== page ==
Testosterone dimers were synthesized as described earlier (18) from 7α-allyltestosterone acetate as a precursor. The latter was made using a three-step reaction sequence from testosterone. The dimerization step performed using Hoveyda–Grubbs’ metathesis catalyst (22, 23) yielded a mixture of cis and trans dimers diacetate (1:2 ratio). The cis and trans dimers diacetate were separated by flash column chromatography using distilled solvents (hexane/acetone, 4:1) (18). Once separated, thin layer chromatography showed a single homogeneous spot. Hydrolysis of the pure diacetate dimers were performed separately to yield the final cis-TST2 and trans-TST2 dimers. The final dimers remained homogeneous by thin layer chromatography. They were characterized by 1H- and 13C-NMR spectra and were exempt of any impurities. X-ray structure of the diacetate cis-TST2 dimer confirmed the results of synthesis and separation, together with IR and NMR spectroscopy and mass-spectrometry (18). All other chemicals of highest purity were from Sigma-Aldrich and used without further purification.
Expression and purification of CYP3A4 and membrane scaffold protein (MSP1D1) and incorporation of CYP3A4 in POPC Nanodiscs was performed as described (21, 24). CYP3A4 with a C-terminal pentahistidine tag was expressed from the NF-14 construct in the PCWori+ vector generously provided by Dr. F. P. Guengerich (Vanderbilt University, Nashville, TN). Assembly of CYP3A4 in Nanodiscs was done by gradual removal of detergent from the mixture of solubilized POPC lipids, CYP3A4 and MSP1D1 scaffold protein using Biobeads (24).
The samples of ~ 50 μM CYP3A4 in Nanodiscs were in 100 mM potasium phosphate buffer, pH 7.4. The TST, cis-TST2 and trans-TST2 bound samples contained 450 μM concentrations of TST, 63 μM of the cis-TST2 and 75 μM of trans-TST2, and the spin state conversion, estimated by electronic absorption spectrophotometry was 84%, 100% and 75 % high spin, respectively. The carbonmonoxy ferrous ND:CYP3A4 samples were prepared as follows. The 100 μL of ~ 50 μM ferric ND:CYP3A4 sample was placed in a 5 mm NMR tube (WG-5 Economy, Wilmad), closed with a rubber septum and saturated with CO gas for ~ 30 min, while gently shaking in an ice bath. The sample was reduced by addition of ~2-4 molar equivalents (~2-3 μL) of sodium dithionite dissolved in freshly degassed 100 mM potassium phosphate buffer, pH 7.4. The full conversion of ferric sample to ferrous-CO adducts was monitored by UV-Vis, with no evidence being found for the presence of P420 before and after rR measurements, e.g., the ferrous CO P450 has a Soret at 448 nm and a Q-band at 552 nm, while Soret band of ferrous CO P420 is at 420 nm and Q-bands at around 540 nm and 570 nm (25).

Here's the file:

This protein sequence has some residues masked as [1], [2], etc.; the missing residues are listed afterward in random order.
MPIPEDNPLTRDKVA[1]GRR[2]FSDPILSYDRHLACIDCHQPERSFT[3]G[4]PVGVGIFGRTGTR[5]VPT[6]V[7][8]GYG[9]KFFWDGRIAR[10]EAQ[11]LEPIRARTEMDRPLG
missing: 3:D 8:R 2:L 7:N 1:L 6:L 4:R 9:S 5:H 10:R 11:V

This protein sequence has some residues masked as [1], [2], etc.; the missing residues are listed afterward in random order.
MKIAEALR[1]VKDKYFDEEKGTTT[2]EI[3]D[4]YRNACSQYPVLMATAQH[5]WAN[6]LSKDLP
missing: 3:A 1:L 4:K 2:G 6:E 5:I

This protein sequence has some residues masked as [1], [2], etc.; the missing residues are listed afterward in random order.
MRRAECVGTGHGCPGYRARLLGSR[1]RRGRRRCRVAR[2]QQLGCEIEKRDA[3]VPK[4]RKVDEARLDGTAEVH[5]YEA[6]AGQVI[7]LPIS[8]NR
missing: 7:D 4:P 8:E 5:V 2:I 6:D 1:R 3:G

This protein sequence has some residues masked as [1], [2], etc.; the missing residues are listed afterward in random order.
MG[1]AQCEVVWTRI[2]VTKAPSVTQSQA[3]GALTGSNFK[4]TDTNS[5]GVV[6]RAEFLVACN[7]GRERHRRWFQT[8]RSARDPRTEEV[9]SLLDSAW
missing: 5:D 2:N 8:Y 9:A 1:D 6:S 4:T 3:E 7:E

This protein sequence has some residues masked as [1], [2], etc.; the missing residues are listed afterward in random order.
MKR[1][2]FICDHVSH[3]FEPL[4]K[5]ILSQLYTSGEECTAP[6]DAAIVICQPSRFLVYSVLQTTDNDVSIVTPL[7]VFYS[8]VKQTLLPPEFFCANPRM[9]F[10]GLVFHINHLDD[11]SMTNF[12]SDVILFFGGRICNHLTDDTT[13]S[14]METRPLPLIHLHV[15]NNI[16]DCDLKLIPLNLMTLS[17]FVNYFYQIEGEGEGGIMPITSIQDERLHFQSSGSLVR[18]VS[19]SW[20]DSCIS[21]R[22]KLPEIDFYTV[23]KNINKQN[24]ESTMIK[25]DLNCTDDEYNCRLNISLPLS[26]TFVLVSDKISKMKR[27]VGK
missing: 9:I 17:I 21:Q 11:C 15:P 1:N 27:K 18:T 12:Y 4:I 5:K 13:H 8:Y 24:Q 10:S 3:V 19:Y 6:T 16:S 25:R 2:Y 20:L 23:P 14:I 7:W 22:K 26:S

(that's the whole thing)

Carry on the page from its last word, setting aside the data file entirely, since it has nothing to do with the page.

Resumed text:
The resonance Raman spectra of ND:CYP3A4 samples were acquired using a Spex 1269 spectrometer equipped with a Spec-10 LN-cooled detector (Princeton Instruments, NJ). The ferric CYP3A4 samples were measured with the 406.7 nm excitation line from a Kr+ laser (Coherent Innova Sabre Ion Laser) while the Fe(II)-CO adducts were excited using the 441.6 nm line provided by a He-Cd laser (IK Series He-Cd laser, Kimmon Koha CO., LTD.). The rR spectra were collected using back scattering (180°) geometry with the laser beam being focused by a cylindrical lens to form a line image on the sample (26). The laser power was adjusted to ~ 10 mW, while for ferrous CO adducts it was kept at ~1 mW to minimize photodissociation. The slit width was set at 150 μm and the 1200 g/mm grating was used. Spectra were calibrated with fenchone (Sigma-Aldrich, WI), toluene-2H6 and acetone-2H6 (Cambridge Isotope Laboratories, Inc., MA) and processed with Grams/32 AI software (Galactic Industries, Salem, NH). The peak fitting procedure was performed as previously published (16).
For the spectral titration studies the DMSO stock solutions of TST dimers have been used so that the final concentration of DMSO would not exceed 2%. UV-VIS spectral titrations have been done using Cary 3 spectrophotometer in the 10 mm quartz cells at the constant temperature 25° C and ND:CYP3A4 concentration ~ 1 μM. Spectra were collected in the range 350 – 750 nm and analyzed using Singular Value Decomposition algorithm implemented in MATLAB as described earlier (10). The second singular value corresponding to the difference spectrum was used for the fitting as a function of the substrate concentration with non-cooperative Langmuir equation or with Hill equation. Mixed titration experiments were done using the mixture of monomeric TST and trans-TST2 at the constant 4:1 molar ratio in order to probe the possible effect of monomeric TST binding to the CYP3A4 at the peripheral binding site as explained in Results and Discussion section.